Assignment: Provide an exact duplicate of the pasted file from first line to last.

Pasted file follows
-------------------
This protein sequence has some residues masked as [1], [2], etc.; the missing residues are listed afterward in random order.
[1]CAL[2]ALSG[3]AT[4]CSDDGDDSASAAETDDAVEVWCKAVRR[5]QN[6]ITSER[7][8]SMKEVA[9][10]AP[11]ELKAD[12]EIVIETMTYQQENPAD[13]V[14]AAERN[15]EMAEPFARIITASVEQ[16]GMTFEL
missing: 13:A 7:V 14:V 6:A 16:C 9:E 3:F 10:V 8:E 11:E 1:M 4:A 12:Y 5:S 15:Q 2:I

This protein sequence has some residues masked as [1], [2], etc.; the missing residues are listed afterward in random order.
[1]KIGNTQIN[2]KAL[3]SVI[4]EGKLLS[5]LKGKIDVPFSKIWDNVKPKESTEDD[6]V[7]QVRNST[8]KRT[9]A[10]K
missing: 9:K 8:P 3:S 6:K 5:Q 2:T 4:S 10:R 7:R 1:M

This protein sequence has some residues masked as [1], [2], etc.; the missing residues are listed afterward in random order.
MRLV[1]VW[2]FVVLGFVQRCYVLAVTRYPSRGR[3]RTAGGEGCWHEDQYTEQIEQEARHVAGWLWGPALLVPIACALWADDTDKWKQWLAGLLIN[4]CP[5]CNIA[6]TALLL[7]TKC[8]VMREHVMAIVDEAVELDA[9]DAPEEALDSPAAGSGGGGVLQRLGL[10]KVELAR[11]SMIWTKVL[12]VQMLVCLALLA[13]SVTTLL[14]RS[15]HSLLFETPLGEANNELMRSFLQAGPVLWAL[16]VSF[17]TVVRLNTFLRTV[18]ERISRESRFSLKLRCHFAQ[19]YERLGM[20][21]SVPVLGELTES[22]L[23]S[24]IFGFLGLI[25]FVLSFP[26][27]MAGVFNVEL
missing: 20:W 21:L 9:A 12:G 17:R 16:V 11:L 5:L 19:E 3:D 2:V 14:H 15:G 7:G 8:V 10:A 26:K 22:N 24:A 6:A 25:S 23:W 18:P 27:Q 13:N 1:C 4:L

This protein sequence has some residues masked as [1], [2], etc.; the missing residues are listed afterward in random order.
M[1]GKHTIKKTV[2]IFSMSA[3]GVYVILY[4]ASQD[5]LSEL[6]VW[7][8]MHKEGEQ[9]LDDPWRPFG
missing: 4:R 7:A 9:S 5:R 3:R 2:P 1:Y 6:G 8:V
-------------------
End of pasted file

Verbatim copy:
This protein sequence has some residues masked as [1], [2], etc.; the missing residues are listed afterward in random order.
[1]CAL[2]ALSG[3]AT[4]CSDDGDDSASAAETDDAVEVWCKAVRR[5]QN[6]ITSER[7][8]SMKEVA[9][10]AP[11]ELKAD[12]EIVIETMTYQQENPAD[13]V[14]AAERN[15]EMAEPFARIITASVEQ[16]GMTFEL
missing: 13:A 7:V 14:V 6:A 16:C 9:E 3:F 10:V 8:E 11:E 1:M 4:A 12:Y 5:S 15:Q 2:I

This protein sequence has some residues masked as [1], [2], etc.; the missing residues are listed afterward in random order.
[1]KIGNTQIN[2]KAL[3]SVI[4]EGKLLS[5]LKGKIDVPFSKIWDNVKPKESTEDD[6]V[7]QVRNST[8]KRT[9]A[10]K
missing: 9:K 8:P 3:S 6:K 5:Q 2:T 4:S 10:R 7:R 1:M

This protein sequence has some residues masked as [1], [2], etc.; the missing residues are listed afterward in random order.
MRLV[1]VW[2]FVVLGFVQRCYVLAVTRYPSRGR[3]RTAGGEGCWHEDQYTEQIEQEARHVAGWLWGPALLVPIACALWADDTDKWKQWLAGLLIN[4]CP[5]CNIA[6]TALLL[7]TKC[8]VMREHVMAIVDEAVELDA[9]DAPEEALDSPAAGSGGGGVLQRLGL[10]KVELAR[11]SMIWTKVL[12]VQMLVCLALLA[13]SVTTLL[14]RS[15]HSLLFETPLGEANNELMRSFLQAGPVLWAL[16]VSF[17]TVVRLNTFLRTV[18]ERISRESRFSLKLRCHFAQ[19]YERLGM[20][21]SVPVLGELTES[22]L[23]S[24]IFGFLGLI[25]FVLSFP[26][27]MAGVFNVEL
missing: 20:W 21:L 9:A 12:G 17:R 16:V 11:L 5:L 19:E 3:D 2:V 14:H 15:G 7:G 8:V 10:A 26:K 22:N 24:A 6:A 25:S 23:W 18:P 27:Q 13:N 1:C 4:L

This protein sequence has some residues masked as [1], [2], etc.; the missing residues are listed afterward in random order.
M[1]GKHTIKKTV[2]IFSMSA[3]GVYVILY[4]ASQD[5]LSEL[6]VW[7][8]MHKEGEQ[9]LDDPWRPFG
missing: 4:R 7:A 9:S 5:R 3:R 2:P 1:Y 6:G 8:V